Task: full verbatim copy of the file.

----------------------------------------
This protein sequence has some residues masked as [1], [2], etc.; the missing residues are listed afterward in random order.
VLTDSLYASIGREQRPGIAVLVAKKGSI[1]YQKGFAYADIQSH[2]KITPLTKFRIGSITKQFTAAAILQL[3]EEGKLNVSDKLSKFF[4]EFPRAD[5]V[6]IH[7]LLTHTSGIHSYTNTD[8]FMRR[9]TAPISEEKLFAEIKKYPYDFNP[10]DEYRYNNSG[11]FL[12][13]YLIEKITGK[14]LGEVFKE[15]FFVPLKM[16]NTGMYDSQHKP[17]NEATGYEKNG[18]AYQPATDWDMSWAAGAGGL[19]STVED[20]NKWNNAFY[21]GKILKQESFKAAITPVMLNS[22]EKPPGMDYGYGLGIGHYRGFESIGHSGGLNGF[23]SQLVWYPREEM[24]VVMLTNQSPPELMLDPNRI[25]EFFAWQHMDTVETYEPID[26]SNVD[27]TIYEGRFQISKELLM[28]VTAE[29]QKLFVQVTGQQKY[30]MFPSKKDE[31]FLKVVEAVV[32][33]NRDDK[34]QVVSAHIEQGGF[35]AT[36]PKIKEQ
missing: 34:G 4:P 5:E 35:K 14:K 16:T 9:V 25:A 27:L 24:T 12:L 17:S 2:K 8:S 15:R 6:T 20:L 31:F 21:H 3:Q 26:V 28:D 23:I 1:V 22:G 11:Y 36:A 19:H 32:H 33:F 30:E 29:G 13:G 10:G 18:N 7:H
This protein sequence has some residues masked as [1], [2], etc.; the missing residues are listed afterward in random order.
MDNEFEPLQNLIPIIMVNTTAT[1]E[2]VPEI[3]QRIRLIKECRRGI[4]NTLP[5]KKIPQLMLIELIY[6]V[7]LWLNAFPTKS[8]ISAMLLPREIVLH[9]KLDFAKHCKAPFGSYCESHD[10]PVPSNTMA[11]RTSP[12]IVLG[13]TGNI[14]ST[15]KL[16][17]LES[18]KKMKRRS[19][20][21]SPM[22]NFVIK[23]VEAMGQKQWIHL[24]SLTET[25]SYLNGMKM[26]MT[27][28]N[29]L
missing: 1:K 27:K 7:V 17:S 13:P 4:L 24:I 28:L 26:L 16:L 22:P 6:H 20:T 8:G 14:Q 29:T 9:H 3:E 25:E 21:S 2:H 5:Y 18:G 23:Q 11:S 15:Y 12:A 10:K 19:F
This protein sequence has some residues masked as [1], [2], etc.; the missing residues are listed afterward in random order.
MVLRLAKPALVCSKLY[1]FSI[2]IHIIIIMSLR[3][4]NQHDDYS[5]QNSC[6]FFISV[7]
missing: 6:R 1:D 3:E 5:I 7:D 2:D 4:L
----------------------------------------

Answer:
This protein sequence has some residues masked as [1], [2], etc.; the missing residues are listed afterward in random order.
VLTDSLYASIGREQRPGIAVLVAKKGSI[1]YQKGFAYADIQSH[2]KITPLTKFRIGSITKQFTAAAILQL[3]EEGKLNVSDKLSKFF[4]EFPRAD[5]V[6]IH[7]LLTHTSGIHSYTNTD[8]FMRR[9]TAPISEEKLFAEIKKYPYDFNP[10]DEYRYNNSG[11]FL[12][13]YLIEKITGK[14]LGEVFKE[15]FFVPLKM[16]NTGMYDSQHKP[17]NEATGYEKNG[18]AYQPATDWDMSWAAGAGGL[19]STVED[20]NKWNNAFY[21]GKILKQESFKAAITPVMLNS[22]EKPPGMDYGYGLGIGHYRGFESIGHSGGLNGF[23]SQLVWYPREEM[24]VVMLTNQSPPELMLDPNRI[25]EFFAWQHMDTVETYEPID[26]SNVD[27]TIYEGRFQISKELLM[28]VTAE[29]QKLFVQVTGQQKY[30]MFPSKKDE[31]FLKVVEAVV[32][33]NRDDK[34]QVVSAHIEQGGF[35]AT[36]PKIKEQ
missing: 34:G 4:P 5:E 35:K 14:K 16:T 9:V 25:A 27:L 24:T 12:L 17:S 2:K 8:S 15:R 6:T 20:L 31:F 21:H 3:Q 26:V 28:D 23:I 1:V 22:G 11:Y 36:A 19:H 32:H 33:F 30:E 29:G 13:G 10:G 18:N 7:H
This protein sequence has some residues masked as [1], [2], etc.; the missing residues are listed afterward in random order.
MDNEFEPLQNLIPIIMVNTTAT[1]E[2]VPEI[3]QRIRLIKECRRGI[4]NTLP[5]KKIPQLMLIELIY[6]V[7]LWLNAFPTKS[8]ISAMLLPREIVLH[9]KLDFAKHCKAPFGSYCESHD[10]PVPSNTMA[11]RTSP[12]IVLG[13]TGNI[14]ST[15]KL[16][17]LES[18]KKMKRRS[19][20][21]SPM[22]NFVIK[23]VEAMGQKQWIHL[24]SLTET[25]SYLNGMKM[26]MT[27][28]N[29]L
missing: 1:K 27:K 7:V 17:S 13:P 4:L 24:I 28:L 26:L 16:L 22:P 6:H 20:T 8:G 14:Q 29:T 9:H 3:E 25:E 21:S 2:H 5:Y 18:G 23:Q 11:S 15:Y 12:A 10:K 19:F
This protein sequence has some residues masked as [1], [2], etc.; the missing residues are listed afterward in random order.
MVLRLAKPALVCSKLY[1]FSI[2]IHIIIIMSLR[3][4]NQHDDYS[5]QNSC[6]FFISV[7]
missing: 6:R 1:D 3:E 5:I 7:D 2:D 4:L